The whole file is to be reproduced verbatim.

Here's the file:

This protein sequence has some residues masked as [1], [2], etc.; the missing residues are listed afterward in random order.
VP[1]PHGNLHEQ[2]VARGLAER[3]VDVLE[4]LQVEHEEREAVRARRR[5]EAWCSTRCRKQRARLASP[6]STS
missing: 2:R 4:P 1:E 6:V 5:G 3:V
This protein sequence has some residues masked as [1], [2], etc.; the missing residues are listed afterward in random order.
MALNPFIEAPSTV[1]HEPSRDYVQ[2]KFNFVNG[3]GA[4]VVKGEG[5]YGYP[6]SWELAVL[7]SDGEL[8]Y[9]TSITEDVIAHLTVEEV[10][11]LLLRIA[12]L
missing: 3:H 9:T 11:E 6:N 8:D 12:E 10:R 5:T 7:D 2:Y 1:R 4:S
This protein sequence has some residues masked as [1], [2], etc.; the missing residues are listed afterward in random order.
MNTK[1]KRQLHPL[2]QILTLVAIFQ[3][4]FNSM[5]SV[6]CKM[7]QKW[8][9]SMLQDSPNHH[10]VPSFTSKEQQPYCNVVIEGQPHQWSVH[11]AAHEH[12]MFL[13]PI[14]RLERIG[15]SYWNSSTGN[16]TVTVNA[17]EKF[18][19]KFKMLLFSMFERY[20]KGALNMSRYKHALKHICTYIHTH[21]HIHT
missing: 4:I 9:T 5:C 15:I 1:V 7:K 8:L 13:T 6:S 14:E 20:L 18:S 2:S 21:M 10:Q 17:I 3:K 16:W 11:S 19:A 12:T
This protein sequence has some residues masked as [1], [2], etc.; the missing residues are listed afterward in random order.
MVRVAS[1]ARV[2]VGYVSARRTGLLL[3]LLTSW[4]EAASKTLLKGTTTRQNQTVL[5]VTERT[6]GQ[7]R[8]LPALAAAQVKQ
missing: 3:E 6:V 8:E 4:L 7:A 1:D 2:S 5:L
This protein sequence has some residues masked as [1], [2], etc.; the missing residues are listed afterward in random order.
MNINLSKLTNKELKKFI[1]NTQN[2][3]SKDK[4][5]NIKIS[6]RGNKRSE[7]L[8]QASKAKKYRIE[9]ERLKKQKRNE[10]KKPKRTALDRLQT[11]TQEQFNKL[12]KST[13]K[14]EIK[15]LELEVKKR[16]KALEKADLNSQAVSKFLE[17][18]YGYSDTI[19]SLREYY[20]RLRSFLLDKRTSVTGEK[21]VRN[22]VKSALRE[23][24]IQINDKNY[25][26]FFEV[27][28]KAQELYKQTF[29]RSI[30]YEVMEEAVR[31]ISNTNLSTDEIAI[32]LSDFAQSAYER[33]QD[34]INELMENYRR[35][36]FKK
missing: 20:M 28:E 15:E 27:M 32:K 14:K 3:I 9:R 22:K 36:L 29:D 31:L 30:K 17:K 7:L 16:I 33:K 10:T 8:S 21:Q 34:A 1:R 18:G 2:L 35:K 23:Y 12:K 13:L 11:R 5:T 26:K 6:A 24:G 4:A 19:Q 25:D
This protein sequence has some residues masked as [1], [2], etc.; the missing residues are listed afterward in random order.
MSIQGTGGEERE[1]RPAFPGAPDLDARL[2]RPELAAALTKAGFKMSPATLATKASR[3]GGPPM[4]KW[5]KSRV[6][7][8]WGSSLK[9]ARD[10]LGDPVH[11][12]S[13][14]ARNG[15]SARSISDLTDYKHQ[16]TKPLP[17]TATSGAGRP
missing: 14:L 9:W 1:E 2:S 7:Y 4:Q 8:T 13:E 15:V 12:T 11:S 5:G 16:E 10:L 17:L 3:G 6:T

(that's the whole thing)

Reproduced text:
This protein sequence has some residues masked as [1], [2], etc.; the missing residues are listed afterward in random order.
VP[1]PHGNLHEQ[2]VARGLAER[3]VDVLE[4]LQVEHEEREAVRARRR[5]EAWCSTRCRKQRARLASP[6]STS
missing: 2:R 4:P 1:E 6:V 5:G 3:V
This protein sequence has some residues masked as [1], [2], etc.; the missing residues are listed afterward in random order.
MALNPFIEAPSTV[1]HEPSRDYVQ[2]KFNFVNG[3]GA[4]VVKGEG[5]YGYP[6]SWELAVL[7]SDGEL[8]Y[9]TSITEDVIAHLTVEEV[10][11]LLLRIA[12]L
missing: 3:H 9:T 11:E 6:N 8:D 12:E 10:R 5:T 7:D 2:Y 1:R 4:S
This protein sequence has some residues masked as [1], [2], etc.; the missing residues are listed afterward in random order.
MNTK[1]KRQLHPL[2]QILTLVAIFQ[3][4]FNSM[5]SV[6]CKM[7]QKW[8][9]SMLQDSPNHH[10]VPSFTSKEQQPYCNVVIEGQPHQWSVH[11]AAHEH[12]MFL[13]PI[14]RLERIG[15]SYWNSSTGN[16]TVTVNA[17]EKF[18][19]KFKMLLFSMFERY[20]KGALNMSRYKHALKHICTYIHTH[21]HIHT
missing: 4:I 9:T 5:C 15:I 1:V 7:K 8:L 13:T 6:S 14:E 20:L 18:S 2:S 21:M 10:Q 17:I 3:K 16:W 11:S 19:A 12:T
This protein sequence has some residues masked as [1], [2], etc.; the missing residues are listed afterward in random order.
MVRVAS[1]ARV[2]VGYVSARRTGLLL[3]LLTSW[4]EAASKTLLKGTTTRQNQTVL[5]VTERT[6]GQ[7]R[8]LPALAAAQVKQ
missing: 3:E 6:V 8:E 4:L 7:A 1:D 2:S 5:L
This protein sequence has some residues masked as [1], [2], etc.; the missing residues are listed afterward in random order.
MNINLSKLTNKELKKFI[1]NTQN[2][3]SKDK[4][5]NIKIS[6]RGNKRSE[7]L[8]QASKAKKYRIE[9]ERLKKQKRNE[10]KKPKRTALDRLQT[11]TQEQFNKL[12]KST[13]K[14]EIK[15]LELEVKKR[16]KALEKADLNSQAVSKFLE[17][18]YGYSDTI[19]SLREYY[20]RLRSFLLDKRTSVTGEK[21]VRN[22]VKSALRE[23][24]IQINDKNY[25][26]FFEV[27][28]KAQELYKQTF[29]RSI[30]YEVMEEAVR[31]ISNTNLSTDEIAI[32]LSDFAQSAYER[33]QD[34]INELMENYRR[35][36]FKK
missing: 20:M 28:E 15:E 27:M 32:K 14:K 3:I 9:R 22:K 36:L 29:D 31:L 30:K 17:K 7:L 16:I 33:K 10:T 8:S 21:Q 34:A 1:R 18:G 2:L 35:K 23:Y 12:K 13:L 11:R 5:T 26:K 6:A 24:G 4:A 19:Q 25:D
This protein sequence has some residues masked as [1], [2], etc.; the missing residues are listed afterward in random order.
MSIQGTGGEERE[1]RPAFPGAPDLDARL[2]RPELAAALTKAGFKMSPATLATKASR[3]GGPPM[4]KW[5]KSRV[6][7][8]WGSSLK[9]ARD[10]LGDPVH[11][12]S[13][14]ARNG[15]SARSISDLTDYKHQ[16]TKPLP[17]TATSGAGRP
missing: 14:L 9:W 1:E 2:S 7:Y 4:Q 8:T 13:E 15:V 12:T 11:S 5:G 16:E 10:L 17:L 3:G 6:T